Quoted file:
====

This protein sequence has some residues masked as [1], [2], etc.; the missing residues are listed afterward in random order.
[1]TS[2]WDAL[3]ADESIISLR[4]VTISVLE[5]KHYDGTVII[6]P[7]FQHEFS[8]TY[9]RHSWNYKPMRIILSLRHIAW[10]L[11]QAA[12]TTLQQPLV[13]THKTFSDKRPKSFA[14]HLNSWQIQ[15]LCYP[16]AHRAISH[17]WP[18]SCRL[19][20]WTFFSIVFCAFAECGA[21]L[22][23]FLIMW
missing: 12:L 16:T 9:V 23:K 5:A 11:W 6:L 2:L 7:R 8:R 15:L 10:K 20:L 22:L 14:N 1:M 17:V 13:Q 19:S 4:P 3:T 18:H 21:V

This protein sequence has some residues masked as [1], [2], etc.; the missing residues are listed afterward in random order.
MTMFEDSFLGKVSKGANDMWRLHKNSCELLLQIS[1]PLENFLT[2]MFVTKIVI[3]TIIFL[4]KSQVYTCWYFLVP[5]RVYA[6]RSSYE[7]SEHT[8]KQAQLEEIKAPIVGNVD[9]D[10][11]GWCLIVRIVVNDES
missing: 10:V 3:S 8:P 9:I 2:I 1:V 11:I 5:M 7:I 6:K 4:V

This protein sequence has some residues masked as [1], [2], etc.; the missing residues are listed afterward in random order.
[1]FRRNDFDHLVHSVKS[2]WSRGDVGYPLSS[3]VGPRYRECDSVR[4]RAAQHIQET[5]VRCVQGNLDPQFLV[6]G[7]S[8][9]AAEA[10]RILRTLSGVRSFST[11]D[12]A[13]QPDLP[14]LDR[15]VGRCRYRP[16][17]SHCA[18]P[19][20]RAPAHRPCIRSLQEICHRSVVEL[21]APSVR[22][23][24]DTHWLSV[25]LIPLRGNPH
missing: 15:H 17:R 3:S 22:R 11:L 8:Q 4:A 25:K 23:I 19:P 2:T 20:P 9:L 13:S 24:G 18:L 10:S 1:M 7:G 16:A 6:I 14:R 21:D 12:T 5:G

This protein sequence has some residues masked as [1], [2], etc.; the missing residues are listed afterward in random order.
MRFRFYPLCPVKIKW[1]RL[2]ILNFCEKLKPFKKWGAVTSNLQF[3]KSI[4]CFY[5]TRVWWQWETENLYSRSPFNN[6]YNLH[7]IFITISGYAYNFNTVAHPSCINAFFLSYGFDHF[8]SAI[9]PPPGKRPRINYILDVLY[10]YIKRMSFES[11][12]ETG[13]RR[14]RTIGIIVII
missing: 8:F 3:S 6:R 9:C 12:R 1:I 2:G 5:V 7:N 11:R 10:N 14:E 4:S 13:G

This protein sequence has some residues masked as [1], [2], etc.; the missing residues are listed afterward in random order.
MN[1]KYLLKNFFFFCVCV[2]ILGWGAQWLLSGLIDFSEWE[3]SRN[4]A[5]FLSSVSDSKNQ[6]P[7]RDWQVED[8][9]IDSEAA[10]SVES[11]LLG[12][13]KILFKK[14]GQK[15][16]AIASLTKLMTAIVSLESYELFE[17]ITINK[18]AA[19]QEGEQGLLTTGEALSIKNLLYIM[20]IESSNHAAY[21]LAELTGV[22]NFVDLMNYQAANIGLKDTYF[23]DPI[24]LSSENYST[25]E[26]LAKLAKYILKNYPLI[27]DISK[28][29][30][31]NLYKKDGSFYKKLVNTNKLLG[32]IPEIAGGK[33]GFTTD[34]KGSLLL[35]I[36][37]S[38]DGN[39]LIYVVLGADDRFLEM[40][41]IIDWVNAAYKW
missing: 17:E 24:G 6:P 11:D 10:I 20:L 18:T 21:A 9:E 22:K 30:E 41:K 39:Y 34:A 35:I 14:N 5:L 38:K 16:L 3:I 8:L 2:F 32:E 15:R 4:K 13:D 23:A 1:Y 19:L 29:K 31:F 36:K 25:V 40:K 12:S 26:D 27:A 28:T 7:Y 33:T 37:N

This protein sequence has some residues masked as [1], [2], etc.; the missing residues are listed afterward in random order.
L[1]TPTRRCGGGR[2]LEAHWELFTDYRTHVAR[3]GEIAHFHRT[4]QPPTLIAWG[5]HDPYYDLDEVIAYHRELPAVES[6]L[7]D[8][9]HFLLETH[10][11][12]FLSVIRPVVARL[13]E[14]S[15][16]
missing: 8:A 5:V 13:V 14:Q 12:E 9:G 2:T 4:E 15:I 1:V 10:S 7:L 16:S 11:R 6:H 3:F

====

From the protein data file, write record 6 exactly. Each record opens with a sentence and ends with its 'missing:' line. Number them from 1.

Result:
This protein sequence has some residues masked as [1], [2], etc.; the missing residues are listed afterward in random order.
L[1]TPTRRCGGGR[2]LEAHWELFTDYRTHVAR[3]GEIAHFHRT[4]QPPTLIAWG[5]HDPYYDLDEVIAYHRELPAVES[6]L[7]D[8][9]HFLLETH[10][11][12]FLSVIRPVVARL[13]E[14]S[15][16]
missing: 8:A 5:V 13:V 14:Q 12:E 9:G 2:T 4:E 15:I 1:V 10:S 7:L 16:S 11:R 6:H 3:F